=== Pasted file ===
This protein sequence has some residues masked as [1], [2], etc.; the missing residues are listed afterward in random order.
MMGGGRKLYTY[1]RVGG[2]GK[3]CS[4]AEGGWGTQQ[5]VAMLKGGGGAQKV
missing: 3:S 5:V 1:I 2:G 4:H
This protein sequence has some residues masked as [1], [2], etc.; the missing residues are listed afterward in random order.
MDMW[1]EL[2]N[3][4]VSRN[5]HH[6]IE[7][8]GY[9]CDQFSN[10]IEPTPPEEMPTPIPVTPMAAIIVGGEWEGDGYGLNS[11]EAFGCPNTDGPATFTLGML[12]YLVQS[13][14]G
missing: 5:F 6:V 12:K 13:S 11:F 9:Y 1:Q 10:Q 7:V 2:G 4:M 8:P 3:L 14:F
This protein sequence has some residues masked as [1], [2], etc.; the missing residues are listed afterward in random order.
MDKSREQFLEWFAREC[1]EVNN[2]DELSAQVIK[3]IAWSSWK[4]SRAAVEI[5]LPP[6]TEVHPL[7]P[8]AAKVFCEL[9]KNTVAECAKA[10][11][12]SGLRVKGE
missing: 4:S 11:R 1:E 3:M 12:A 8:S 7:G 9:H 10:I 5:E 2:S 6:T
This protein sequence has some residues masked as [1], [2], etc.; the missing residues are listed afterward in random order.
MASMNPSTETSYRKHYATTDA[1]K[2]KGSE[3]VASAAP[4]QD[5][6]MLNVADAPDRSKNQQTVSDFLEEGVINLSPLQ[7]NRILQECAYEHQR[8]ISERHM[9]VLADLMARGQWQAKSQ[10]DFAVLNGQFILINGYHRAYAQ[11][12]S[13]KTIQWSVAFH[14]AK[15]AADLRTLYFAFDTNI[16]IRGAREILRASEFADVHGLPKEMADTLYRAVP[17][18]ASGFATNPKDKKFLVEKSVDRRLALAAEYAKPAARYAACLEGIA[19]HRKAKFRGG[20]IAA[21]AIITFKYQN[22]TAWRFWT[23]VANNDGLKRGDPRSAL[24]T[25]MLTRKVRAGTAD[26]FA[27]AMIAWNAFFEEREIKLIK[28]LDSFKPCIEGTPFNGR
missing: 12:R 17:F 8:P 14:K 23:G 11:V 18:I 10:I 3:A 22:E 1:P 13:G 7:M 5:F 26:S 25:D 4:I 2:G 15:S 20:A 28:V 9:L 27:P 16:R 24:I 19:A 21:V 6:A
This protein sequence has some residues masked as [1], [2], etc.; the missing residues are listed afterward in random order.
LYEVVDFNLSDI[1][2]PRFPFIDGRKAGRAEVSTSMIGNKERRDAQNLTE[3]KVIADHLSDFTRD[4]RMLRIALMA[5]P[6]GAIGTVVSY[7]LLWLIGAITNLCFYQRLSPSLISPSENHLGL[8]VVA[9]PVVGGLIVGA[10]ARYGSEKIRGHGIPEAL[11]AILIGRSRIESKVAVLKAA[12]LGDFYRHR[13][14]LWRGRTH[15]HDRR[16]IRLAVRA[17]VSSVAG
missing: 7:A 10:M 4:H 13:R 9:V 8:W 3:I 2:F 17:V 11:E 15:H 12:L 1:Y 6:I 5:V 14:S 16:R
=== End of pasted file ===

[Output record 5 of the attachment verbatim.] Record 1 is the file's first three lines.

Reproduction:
This protein sequence has some residues masked as [1], [2], etc.; the missing residues are listed afterward in random order.
LYEVVDFNLSDI[1][2]PRFPFIDGRKAGRAEVSTSMIGNKERRDAQNLTE[3]KVIADHLSDFTRD[4]RMLRIALMA[5]P[6]GAIGTVVSY[7]LLWLIGAITNLCFYQRLSPSLISPSENHLGL[8]VVA[9]PVVGGLIVGA[10]ARYGSEKIRGHGIPEAL[11]AILIGRSRIESKVAVLKAA[12]LGDFYRHR[13][14]LWRGRTH[15]HDRR[16]IRLAVRA[17]VSSVAG
missing: 7:A 10:M 4:H 13:R 9:V 8:W 3:I 2:F 17:V 11:E 15:H 12:L 1:Y 6:I 5:V 14:S 16:R